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The Gooderham & Worts families emigrated from the Scole / Bungay area of England in the early 1830s, arriving in York, (now Toronto, Canada). First came James Worts, accompanied by his 13 year-old son, James Gooderham Worts. They built the windmill near the mouth of the Don River. They were followed in 1832 by William and Ezekiel Gooderham, their sister, Elizabeth (James Worts' wife) and 54 extended family members. Over the following 75 years, these families created the largest distillery in the world, as well as contributing to milling, banking, railways, shipping, farming and other essential components of the growing industrial country. They were active in the church and in various communities, as well as in health care and even in our political institutions. In 2013, descendants of the Gooderham and Worts families created an online website that includes a family tree with photos, documents and stories.


1881 Toronto Island Connections

First Toronto Island RCYC Clubhouse, 1884 TPL Geo. Gooderham house, Aug. 1954 CTA

Before the Toronto Island became an island during the great storm of April 13, 1858, it was physically linked to Gooderham & Worts. “Mill Street” (now Trinity Street) was a dirt road that wound past the windmill and off to the Peninsula where Michael O’Conner opened his new hotel, Retreat on the Peninsula, in the fall of 1833, and the 1808 Gibraltar Point Lighthouse flashed its warnings to ships approaching the growing town. (Both the 150th anniversary of the creation of the Island and the 200th anniversary of the building of the Lighthouse were celebrated in 2008.)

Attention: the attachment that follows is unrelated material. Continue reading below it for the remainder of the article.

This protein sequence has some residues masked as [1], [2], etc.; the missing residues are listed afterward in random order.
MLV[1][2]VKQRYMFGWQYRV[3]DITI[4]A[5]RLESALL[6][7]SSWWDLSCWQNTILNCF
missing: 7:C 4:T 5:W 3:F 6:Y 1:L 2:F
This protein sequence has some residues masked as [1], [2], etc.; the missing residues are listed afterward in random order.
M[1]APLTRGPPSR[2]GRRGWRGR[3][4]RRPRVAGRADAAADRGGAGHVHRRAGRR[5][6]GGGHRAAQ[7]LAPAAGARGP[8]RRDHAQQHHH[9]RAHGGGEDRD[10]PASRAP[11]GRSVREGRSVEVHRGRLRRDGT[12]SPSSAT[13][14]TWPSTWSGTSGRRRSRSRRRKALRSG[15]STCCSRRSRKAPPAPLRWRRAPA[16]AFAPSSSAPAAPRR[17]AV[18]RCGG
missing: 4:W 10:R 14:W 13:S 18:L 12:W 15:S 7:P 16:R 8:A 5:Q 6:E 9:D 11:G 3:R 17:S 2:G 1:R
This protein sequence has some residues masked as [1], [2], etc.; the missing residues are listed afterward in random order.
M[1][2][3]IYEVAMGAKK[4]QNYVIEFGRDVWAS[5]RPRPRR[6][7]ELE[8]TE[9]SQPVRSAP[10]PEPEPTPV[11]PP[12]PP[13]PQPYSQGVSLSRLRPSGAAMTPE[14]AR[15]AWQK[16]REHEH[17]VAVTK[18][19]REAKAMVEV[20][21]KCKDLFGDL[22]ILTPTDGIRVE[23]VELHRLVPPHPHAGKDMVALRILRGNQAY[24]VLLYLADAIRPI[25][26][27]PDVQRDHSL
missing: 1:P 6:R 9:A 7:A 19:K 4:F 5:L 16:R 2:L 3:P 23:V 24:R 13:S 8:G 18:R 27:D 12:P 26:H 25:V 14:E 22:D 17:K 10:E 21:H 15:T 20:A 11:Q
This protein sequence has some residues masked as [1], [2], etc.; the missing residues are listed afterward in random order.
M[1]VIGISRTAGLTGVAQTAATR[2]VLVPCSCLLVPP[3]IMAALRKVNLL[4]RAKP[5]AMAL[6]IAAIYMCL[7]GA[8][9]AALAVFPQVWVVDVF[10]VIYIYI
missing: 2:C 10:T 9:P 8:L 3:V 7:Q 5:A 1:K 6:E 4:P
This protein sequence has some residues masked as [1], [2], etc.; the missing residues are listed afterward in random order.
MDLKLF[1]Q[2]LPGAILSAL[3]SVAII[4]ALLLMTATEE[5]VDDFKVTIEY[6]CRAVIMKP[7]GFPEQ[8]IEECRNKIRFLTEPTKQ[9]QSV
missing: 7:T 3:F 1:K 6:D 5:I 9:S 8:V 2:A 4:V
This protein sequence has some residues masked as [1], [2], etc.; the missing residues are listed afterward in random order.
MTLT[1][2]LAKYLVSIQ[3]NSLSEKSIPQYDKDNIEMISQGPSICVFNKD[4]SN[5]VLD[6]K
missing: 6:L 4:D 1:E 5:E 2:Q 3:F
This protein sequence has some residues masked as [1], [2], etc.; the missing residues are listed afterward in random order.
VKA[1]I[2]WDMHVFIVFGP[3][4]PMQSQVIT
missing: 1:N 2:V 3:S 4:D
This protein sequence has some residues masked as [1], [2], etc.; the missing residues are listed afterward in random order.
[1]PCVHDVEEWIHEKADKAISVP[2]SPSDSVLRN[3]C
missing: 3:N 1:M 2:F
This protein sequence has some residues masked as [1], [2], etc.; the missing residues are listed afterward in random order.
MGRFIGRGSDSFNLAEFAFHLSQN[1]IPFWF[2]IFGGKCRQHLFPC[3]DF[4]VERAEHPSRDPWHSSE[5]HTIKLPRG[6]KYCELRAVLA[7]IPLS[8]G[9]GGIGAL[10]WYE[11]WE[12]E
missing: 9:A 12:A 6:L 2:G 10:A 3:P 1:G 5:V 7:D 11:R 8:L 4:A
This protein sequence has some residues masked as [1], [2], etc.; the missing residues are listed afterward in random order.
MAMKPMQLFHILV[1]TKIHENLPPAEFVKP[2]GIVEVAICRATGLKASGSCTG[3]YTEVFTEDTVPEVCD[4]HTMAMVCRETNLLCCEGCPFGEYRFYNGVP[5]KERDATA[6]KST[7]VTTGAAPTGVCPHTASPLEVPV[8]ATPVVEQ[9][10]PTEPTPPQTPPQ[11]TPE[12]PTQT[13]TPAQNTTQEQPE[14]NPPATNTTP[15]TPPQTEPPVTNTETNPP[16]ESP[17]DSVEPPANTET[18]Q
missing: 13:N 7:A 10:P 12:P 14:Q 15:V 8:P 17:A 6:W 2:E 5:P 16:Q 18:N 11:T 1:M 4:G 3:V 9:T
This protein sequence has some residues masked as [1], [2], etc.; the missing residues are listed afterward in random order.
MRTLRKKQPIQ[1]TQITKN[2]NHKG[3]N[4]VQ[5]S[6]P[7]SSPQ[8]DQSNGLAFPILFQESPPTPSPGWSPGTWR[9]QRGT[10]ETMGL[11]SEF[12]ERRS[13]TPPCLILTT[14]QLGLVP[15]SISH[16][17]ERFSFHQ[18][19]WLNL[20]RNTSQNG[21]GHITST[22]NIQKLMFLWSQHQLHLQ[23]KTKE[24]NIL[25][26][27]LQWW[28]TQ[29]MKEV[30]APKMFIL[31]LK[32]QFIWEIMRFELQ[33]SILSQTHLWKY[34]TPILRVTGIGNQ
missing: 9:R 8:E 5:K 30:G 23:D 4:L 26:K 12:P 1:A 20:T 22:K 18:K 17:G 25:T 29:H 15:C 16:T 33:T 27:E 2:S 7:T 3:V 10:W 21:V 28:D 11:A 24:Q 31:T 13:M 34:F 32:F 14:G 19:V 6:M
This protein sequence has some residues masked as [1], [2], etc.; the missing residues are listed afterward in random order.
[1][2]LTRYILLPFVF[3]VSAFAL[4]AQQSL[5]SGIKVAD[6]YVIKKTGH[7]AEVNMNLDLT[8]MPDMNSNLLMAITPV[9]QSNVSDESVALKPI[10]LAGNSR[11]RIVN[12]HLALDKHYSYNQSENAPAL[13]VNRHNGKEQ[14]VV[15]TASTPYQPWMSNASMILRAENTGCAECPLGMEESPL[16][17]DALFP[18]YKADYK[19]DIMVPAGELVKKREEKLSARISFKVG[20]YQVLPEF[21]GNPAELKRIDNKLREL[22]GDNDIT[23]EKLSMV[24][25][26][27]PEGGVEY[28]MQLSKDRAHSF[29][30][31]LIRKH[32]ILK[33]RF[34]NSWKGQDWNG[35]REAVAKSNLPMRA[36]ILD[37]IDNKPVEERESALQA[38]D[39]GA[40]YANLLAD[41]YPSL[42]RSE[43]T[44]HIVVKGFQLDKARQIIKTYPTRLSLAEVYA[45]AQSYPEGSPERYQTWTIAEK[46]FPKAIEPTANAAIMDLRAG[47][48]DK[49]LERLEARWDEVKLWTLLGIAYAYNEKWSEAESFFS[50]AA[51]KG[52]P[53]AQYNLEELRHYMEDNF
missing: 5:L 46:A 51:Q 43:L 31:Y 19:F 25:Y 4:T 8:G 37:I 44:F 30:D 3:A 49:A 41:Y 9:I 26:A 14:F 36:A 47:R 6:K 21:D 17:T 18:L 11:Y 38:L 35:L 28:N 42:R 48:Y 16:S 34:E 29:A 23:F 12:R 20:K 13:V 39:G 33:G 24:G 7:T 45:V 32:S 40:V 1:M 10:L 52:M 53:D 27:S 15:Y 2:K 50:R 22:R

After the physical link was severed, ships could enter Toronto harbour through an Eastern Gap, as well as the original, more distant Western Gap. Many of Gooderham & Worts’ vessels undoubtedly saved time as a result, delivering raw materials like coal and corn to the growing distillery and distributing Gooderham & Worts products to far-flung customers.


We ask you to help! If you are a descendant, historian or some other person with relevant information or material, please get in touch. Nothing related to living descendants will be available to the public. In fact, public information will be limited to people who died in the 19th or early 20th centuries.

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